Bat­tle to beat the Bos­ton Marathon

Irish Examiner - County - - Sport -

Triathlon Club Chair­man Ian Hasel­dine re­cently com­pleted the gru­elling Bos­ton City Marathon for the first time in his ca­reer.

The sport­ing en­thu­si­ast, who is a na­tional school prin­ci­pal in West Cork, over­came treach­er­ous weather con­di­tions to fin­ish the world renowned marathon.

Ian was thrilled to com­plete the fa­mous marathon.

“It was a great feel­ing and sense of ac­com­plish­ment to fin­ish the Bos­ton Marathon.

“It was a very proud mo­ment when I crossed the line,” de­clared the en­durance run­ner.

The Bos­ton Marathon which is a long es­tab­lished an­nual marathon which at­tracts a global TV au­di­ence and 30,000 par­tic­i­pants was held this year in haz­ardous con­di­tions which en­sured the marathon was a gru­elling ordeal re­vealed Ian. “Con­di­tions were very tough. “It was snow­ing on the morn­ing of the marathon which was not fore­cast.

“This meant I did not pack enough run­ning clothes.

“I had to wear ev­ery­thing I had, but it quickly got wa­ter­logged and very heavy so had to be dis­carded.

“At the start it was 4 de­grees with sleet and 25 to 30 mph head­wind.

“For­tu­nately the sleet turned to rain, un­for­tu­nately it fell at two inches per hour.

“The med­i­cal tents started fill­ing up half-way through the marathon with run­ners suf­fer­ing hy­pother­mia. “It was a very tough marathon. “At Heart­break Hill, the cold hit me like a ton of bricks and I could no longer run at pace.

“I hob­bled the last six miles to the fin­ish line.”

Ian, who is a no­to­ri­ously com­pet­i­tive ath­lete has ex­celled in a va­ri­ety of sport­ing dis­ci­plines through­out the years.

He was a well-es­tab­lished soc­cer player and alpine skier dur­ing his col­lege years.

He com­pleted in the in­au­gu­ral Fast­net Triathlon in 2004 and has com­peted in many triathlons and duathlons which in­clude Iron­man events.

Ian has also com­peted at the Euro­pean AG Cham­pi­onships.

Ian who grew up in Ver­mont, USA, al­ways dreamt about com­pet­ing in the Bos­ton Marathon.

Se­cu­rity has no­tice­ably in­creased in Bos­ton since the tragic bomb­ings which sadly erupted on Pa­tri­ots Day, April 2013.

“This was my first Bos­ton Marathon. I have been try­ing to qual­ify for Bos­ton for the past few years, so I was very happy when I was ac­cepted.

“Since 2013, the se­cu­rity is very tight. The Army Na­tional Guard were not only along the route, but on the rooftops through­out the race.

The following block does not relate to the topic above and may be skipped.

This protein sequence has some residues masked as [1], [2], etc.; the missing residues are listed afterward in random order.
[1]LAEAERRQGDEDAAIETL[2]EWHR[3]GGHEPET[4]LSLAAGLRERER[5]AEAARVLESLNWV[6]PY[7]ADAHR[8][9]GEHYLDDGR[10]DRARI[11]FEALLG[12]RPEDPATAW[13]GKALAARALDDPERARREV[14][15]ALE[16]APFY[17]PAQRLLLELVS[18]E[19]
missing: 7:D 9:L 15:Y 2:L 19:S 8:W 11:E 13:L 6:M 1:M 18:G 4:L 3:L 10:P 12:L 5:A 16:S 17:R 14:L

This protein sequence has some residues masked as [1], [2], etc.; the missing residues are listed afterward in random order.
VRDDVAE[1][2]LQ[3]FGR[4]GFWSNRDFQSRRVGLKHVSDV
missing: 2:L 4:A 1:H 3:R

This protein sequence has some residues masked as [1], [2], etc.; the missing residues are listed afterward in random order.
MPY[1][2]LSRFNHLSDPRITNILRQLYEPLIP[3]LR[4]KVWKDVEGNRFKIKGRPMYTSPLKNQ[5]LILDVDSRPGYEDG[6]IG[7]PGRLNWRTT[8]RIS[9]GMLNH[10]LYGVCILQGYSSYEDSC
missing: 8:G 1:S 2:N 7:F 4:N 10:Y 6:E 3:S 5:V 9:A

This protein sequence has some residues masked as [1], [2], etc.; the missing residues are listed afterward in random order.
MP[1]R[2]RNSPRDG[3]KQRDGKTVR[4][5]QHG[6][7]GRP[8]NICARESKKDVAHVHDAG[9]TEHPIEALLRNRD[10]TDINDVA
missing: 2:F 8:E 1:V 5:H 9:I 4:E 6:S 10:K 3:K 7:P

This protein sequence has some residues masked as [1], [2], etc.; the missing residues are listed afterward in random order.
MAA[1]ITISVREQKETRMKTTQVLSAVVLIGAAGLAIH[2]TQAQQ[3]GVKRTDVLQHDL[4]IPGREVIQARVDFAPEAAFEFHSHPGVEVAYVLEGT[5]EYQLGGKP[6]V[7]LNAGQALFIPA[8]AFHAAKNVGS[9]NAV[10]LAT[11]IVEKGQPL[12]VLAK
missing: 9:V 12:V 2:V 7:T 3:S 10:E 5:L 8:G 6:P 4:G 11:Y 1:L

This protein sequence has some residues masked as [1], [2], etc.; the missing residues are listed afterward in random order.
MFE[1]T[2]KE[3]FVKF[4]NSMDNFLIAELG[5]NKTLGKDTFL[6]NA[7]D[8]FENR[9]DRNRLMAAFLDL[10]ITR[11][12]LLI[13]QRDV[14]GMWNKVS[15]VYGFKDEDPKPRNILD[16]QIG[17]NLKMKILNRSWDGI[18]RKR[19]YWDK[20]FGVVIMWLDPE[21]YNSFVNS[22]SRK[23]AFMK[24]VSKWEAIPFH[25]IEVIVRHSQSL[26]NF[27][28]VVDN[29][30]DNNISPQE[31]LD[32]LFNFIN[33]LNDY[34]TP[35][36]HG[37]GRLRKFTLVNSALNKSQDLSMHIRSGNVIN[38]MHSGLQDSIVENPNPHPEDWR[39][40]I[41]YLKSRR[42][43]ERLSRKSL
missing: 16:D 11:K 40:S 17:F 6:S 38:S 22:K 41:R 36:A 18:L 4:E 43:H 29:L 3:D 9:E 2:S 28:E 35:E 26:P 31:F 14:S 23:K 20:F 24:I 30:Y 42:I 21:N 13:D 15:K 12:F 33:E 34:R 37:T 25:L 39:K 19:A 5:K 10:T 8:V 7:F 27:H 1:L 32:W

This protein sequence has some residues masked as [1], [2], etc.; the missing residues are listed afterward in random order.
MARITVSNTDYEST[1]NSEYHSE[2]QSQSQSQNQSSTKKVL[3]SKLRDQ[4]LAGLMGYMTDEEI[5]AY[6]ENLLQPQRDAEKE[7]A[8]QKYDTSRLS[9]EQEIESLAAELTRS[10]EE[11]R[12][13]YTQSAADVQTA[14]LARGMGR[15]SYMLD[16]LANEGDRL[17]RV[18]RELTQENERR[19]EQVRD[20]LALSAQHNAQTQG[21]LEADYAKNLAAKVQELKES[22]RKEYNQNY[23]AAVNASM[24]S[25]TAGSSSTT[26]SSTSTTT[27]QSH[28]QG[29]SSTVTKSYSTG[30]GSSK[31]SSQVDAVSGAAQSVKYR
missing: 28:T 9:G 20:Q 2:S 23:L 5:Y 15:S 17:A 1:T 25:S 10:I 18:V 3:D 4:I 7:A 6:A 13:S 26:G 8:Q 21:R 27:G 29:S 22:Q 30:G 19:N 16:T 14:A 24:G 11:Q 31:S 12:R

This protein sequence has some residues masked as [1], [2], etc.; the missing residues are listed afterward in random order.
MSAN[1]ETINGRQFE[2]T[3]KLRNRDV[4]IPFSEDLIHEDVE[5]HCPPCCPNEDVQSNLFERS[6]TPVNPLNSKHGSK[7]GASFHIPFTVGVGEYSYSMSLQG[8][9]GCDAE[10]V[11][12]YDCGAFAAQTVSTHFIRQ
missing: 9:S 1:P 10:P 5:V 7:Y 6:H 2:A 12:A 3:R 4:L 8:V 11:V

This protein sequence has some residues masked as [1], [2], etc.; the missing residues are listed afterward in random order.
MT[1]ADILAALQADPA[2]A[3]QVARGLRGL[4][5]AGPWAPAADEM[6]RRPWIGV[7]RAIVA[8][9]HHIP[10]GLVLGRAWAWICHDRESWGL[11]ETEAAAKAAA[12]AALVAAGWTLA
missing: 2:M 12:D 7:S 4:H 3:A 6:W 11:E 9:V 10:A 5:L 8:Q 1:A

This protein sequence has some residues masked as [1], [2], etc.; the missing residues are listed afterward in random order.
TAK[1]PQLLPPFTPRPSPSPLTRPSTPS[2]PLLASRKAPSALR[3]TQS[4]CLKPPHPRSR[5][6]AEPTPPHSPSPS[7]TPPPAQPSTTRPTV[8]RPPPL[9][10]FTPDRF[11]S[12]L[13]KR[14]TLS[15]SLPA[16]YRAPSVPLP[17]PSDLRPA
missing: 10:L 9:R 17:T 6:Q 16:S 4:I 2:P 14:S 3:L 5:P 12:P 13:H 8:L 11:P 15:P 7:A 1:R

“It was very com­fort­ing to look up and see some­one look­ing out for our safety, es­pe­cially as I served for 10 years in the Ver­mont Army Na­tional Guard. I know how ded­i­cated these peo­ple are and felt very safe.

“Fol­low­ing the con­clu­sion of the race, I met up with friends from school, some of whom I hadn’t seen in nearly 30 years.”

Ian only re­ceived three months no­tice with re­gard his par­tic­i­pa­tion in the Bos­ton Marathon.

This hin­dered his prepa­ra­tion and train­ing sched­ule he ad­mits.

“I cer­tainly did not train enough for this event, but I am not known for my train­ing.

“Our club trains most nights run­ning be­tween 5 and 10km ev­ery Mon­day, Wed­nes­day and Fri­day. Ev­ery Tues­day and Thurs­day, I went swim­ming which ranged from 500 to 1,500 me­tres. I usu­ally go cycling on Satur­days dur­ing which I cy­cle be­tween 50 to 95 km. I run ev­ery Sun­day, usu­ally be­tween 10 and 20km.

“In the run-up to the Bos­ton Marathon, I had to fo­cus on run­ning and gym work. I was do­ing ap­prox­iSCHULL mately 80km ev­ery week.”

Ian plans to take a short break for the fore­see­able fu­ture be­fore he at­tempts his next big chal­lenge.

The West Cork en­durance ath­lete is al­ways seek­ing new op­por­tu­ni­ties and sport­ing chal­lenges.

“I will take a break for a few days then ease back in to the Tri Club train­ing sched­ule. I have no plans yet for the next event. I have done many marathons, triathlons and cycling races over the years, in­clud­ing rac­ing for Ire­land in ETU age group cat­e­gories and Iron­man races both in­ter­na­tion­ally and lo­cally.

“I also of­fi­ci­ate at in­ter­na­tional level. I am al­ways look­ing for the next chal­lenge.”

The en­durance ath­lete has firmly es­tab­lished him­self in Cork since he moved here from the United States.

He has firmly en­shrined him­self in his lo­cal com­mu­nity.

Ian is chair­man of the pro­gres­sive Schull Triathlon Club, a role he loves.

“I have been Chair­per­son of Schull Triathlon Club for the past four years. This is a great club with mixed lev­els and a great so­cial side, with train­ing from begin­ners to sea­soned vet­er­ans.

“I have been race di­rec­tor of the Cen­tra Fast­net Triathlon for the past four years. We have been Na­tional Se­ries for three out of the four years, which is a great honour.

“I played soc­cer and skied at col­lege level, but I am no longer able to par­tic­i­pate in con­tact sports. I started do­ing triathlons and never looked back.”

The num­bers of Ir­ish peo­ple par­tic­i­pat­ing in en­durance events have in­creased dra­mat­i­cally in re­cent years.

Ian is de­lighted peo­ple are choos­ing to cher­ish their health and life­style by con­sid­er­ably boost­ing their fit­ness lev­els.

“I think the in­crease in peo­ple do­ing marathons and triathlons can be con­trib­uted to a life­style change in Ire­land. Peo­ple seem to be more in­ter­ested in train­ing and less in­ter­ested in un­healthy life­styles.

“If we in­crease fund­ing for sport, we won’t need as many con­sul­tants, we won’t need as many doc­tors and we won’t need as many hos­pi­tals.

“It’s a win, win sit­u­a­tion.”

Schull Triathlon Club Chair­man Ian Hasel­dine who re­cently com­pleted the Bos­ton Marathon for the first time. Ian over­came snow and sleet to com­plete the in­ter­na­tion­ally renowned marathon.

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